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Win your question asking for a comparison of hybrid, off-grid, diesel generator and conventional generator,technically has many possible interpretations and as many answers. A complete answer would fill a book. Especially when you ask for a technical answer. Diesel versus conventional generator. The obvious answer is the kind of fuel used but diesel engines tend to last three times as long between service intervals than comparable power gasoline engines. However Gasoline engines are convertible to run on propane, natural gas, or methane. All of the gaseous fuelled engines have spark ignition and thus run at lower compression compared to diesel which is compression ignition. Diesels can be converted to run on vegetable oil derivatives. Both diesel and gasoline engines are capable of running a fuel mixed with ethanol. Perhaps this is where you got the ‘hybrid”label from.
One difficulty with diesel engines especially those running vegetable derived fuels has to do with low ambient temperatures. When cold such fuels tend to reach a gel point at much higher temperature than gaseous fuel ‘gasoline’ type engines. At that point the fuel does not flow and you see engine stoppages or not even starting.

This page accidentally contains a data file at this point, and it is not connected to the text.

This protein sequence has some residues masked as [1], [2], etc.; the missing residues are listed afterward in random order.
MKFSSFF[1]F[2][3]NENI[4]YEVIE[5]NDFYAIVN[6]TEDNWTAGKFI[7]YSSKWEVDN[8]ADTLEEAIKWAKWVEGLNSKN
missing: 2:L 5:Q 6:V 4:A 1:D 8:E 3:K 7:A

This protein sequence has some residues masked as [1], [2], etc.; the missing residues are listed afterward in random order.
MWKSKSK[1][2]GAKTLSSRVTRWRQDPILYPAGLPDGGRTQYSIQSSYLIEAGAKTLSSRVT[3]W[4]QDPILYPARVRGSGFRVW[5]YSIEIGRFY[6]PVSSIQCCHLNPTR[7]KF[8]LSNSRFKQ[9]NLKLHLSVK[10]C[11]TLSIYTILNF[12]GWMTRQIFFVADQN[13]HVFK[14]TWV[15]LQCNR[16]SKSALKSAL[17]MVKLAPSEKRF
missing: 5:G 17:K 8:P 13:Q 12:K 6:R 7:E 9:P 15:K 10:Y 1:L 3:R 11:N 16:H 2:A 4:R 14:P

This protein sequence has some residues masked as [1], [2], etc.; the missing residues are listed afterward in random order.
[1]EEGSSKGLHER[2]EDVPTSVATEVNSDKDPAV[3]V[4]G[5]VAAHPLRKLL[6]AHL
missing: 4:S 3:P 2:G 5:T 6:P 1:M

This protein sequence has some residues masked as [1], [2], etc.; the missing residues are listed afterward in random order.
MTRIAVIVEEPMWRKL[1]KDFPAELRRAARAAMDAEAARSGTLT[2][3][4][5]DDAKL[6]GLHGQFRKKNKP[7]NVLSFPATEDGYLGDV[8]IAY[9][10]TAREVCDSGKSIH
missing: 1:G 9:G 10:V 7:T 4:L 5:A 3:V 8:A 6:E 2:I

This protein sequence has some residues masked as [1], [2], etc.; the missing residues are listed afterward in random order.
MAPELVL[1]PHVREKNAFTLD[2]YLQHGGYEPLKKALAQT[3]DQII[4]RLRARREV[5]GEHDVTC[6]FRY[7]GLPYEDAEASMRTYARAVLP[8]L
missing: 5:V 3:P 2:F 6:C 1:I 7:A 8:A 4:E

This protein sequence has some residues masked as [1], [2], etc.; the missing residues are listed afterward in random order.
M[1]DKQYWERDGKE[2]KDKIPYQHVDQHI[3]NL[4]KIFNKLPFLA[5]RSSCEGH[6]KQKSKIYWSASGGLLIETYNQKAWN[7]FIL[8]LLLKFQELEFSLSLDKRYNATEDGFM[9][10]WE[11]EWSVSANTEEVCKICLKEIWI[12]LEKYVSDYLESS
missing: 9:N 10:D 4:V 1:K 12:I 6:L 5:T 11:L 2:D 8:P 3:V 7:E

It is common procedure to have electric fuel heaters on diesel engines. In fact most road vehicles include a glow plug start sequence for cold weather starts and my ford truck had heaters in both fuel filter and the pipe inline between lift pump and the injection pump. The electrical energy required for this heating may be too much for a limited capacity off-grid system with a depleted battery bank. My recommendation would be to use a gasoline engine for cold weather starting. However since gasoline is relatively expensive this fuel option may not be as economical in the long run. Much depends on your location and climate. Where I live we see -30 C temps sometimes for a week or more on end and diesels are really hard to start. Now you need to consider an insulated generator building or else other means of pre-heating the diesel for a cold start. Propane suffers from a similar issue. The vapor point of propane at which it volatizes is -34 C but above that there is a point where the vapor cannot develop enough pressure in the tank to get a motor going. Natural gas is okay that way but you may find it difficult to get natural gas in an off-grid location.
I’m still not sure where the ‘hybrid’ label comes into play. Are you asking to compare ‘hybrid’ with off-grid? Or hybrid generators with conventional generators?